But less then a year after her accident, with Jordan at the ripe old age of 2, Kristina was pregnant again. “The doctors told me I could get pregnant, but I didn’t really think it was going to happen so soon. I had problems with clotting so I couldn’t take birth control, but I really didn’t think it mattered.”
It took awhile for Kristina and Tim to become intimate again after her injury. Initially, logistics was one of the main problems. “We were surrounded by people all the time. I was in the hospital for a couple of months and then when I got out we were in the other house. I was sleeping in a hospital bed in the living room and I had a nurse downstairs with me. We didn’t even share a bed until we got in the new house, so that was like five months later.”
Then bowel and bladder issues and a 19 month-old running around the house kept spontaneity at bay. Planning for intimate time together was called for, but it takes more than planning to resume a sex life after a spinal cord injury. Kristina explains, “It’s something that, regardless of your situation, injury or no, you have to work on your relationship to be able to be comfortable talking to your partner about wants and dislikes about sex, but the injury kind of forces you to have to talk, because if I don’t say anything, I mean, I’m gonna really be, you know, kind of left out in the cold. You have to communicate to get some kind of satisfaction.”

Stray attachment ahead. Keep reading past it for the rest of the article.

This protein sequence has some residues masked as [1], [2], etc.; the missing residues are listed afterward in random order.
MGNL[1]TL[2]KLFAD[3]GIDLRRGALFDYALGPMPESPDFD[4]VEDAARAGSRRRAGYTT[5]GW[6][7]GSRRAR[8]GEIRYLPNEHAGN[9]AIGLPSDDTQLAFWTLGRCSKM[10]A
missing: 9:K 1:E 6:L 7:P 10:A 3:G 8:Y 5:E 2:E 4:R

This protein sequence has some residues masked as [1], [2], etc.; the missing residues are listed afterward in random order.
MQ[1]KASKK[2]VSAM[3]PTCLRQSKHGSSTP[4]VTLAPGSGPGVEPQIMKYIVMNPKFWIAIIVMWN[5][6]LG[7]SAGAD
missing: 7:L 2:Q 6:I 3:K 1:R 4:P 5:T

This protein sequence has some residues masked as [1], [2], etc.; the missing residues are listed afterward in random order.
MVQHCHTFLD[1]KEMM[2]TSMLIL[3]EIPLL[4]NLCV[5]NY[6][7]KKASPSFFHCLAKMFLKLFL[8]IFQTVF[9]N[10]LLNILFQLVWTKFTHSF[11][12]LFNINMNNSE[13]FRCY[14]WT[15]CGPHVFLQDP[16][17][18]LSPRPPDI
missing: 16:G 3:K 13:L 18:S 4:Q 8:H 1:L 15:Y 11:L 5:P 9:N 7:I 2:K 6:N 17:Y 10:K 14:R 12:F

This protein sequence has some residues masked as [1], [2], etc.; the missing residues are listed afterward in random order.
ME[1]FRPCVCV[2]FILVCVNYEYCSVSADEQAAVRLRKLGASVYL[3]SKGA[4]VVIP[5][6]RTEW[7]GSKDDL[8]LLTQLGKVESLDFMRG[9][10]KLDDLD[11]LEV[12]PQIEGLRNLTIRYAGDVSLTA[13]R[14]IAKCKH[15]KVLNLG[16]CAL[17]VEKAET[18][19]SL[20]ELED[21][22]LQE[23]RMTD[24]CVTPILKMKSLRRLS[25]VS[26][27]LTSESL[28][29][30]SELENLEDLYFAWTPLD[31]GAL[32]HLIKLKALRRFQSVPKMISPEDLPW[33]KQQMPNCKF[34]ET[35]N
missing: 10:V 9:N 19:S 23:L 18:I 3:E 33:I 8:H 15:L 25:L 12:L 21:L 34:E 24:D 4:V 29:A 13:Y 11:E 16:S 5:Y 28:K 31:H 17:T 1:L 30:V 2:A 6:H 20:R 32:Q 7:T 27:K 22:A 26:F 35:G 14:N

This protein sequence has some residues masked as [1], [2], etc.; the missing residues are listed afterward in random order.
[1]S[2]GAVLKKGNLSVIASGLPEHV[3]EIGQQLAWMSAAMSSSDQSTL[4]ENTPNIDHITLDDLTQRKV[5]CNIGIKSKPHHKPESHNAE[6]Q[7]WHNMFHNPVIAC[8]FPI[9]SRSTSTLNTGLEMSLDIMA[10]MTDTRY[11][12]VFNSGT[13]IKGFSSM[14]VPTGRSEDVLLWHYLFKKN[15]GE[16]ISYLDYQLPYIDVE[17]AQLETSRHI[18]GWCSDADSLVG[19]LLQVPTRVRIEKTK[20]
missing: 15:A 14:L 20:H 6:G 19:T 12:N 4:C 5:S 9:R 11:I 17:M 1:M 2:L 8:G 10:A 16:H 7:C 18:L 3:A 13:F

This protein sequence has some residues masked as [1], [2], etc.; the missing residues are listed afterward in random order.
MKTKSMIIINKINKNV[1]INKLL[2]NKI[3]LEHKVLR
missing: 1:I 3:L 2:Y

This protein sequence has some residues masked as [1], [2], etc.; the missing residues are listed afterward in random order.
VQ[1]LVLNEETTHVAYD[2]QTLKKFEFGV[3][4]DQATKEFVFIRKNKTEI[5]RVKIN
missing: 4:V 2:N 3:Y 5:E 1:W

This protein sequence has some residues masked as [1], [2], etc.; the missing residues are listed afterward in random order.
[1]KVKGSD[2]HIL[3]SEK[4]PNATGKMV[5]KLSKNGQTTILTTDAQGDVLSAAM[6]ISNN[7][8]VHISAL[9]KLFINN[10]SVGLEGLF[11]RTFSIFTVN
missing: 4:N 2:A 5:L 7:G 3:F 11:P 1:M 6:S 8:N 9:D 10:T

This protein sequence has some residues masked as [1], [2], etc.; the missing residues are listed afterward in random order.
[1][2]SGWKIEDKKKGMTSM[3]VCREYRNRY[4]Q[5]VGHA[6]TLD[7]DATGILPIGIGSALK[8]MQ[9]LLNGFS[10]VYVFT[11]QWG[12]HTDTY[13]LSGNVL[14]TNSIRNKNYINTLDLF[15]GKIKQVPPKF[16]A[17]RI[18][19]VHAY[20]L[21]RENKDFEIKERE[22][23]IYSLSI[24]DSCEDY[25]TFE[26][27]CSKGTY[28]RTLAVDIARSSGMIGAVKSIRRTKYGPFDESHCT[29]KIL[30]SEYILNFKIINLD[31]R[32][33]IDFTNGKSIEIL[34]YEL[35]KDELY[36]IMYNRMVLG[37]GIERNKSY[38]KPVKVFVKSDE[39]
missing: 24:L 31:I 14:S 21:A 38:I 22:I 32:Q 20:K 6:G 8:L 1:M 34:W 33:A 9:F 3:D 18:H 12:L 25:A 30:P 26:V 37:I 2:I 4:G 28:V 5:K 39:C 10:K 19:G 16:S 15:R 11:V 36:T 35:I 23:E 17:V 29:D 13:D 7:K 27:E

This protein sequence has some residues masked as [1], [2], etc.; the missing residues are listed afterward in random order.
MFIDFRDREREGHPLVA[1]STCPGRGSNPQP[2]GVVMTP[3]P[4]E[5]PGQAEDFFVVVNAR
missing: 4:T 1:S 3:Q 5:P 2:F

Finding sexual satisfaction is one of the biggest challenges Kristina is trying to deal with. “Not having sensation for sex is hard. You go through moments where you try to forget about that, but when it comes down to it, it’s really something you miss. There’s no telling if I’ll ever feel that again.”
Knowing how important sex is to a healthy relationship, Kristina and Tim work to discover ways to find satisfaction. “It’s not like before, but I get satisfaction from him being able to be satisfied. So him getting turned on turns me on, and I can feel that sexually.” Kristina realizes that it takes more mental effort now and that not being able to physically feel sex does not change the desire to have sex. “Even though you don’t feel the same physically as you did before, it fills an intimacy void, sex really fills that, it’s comforting.”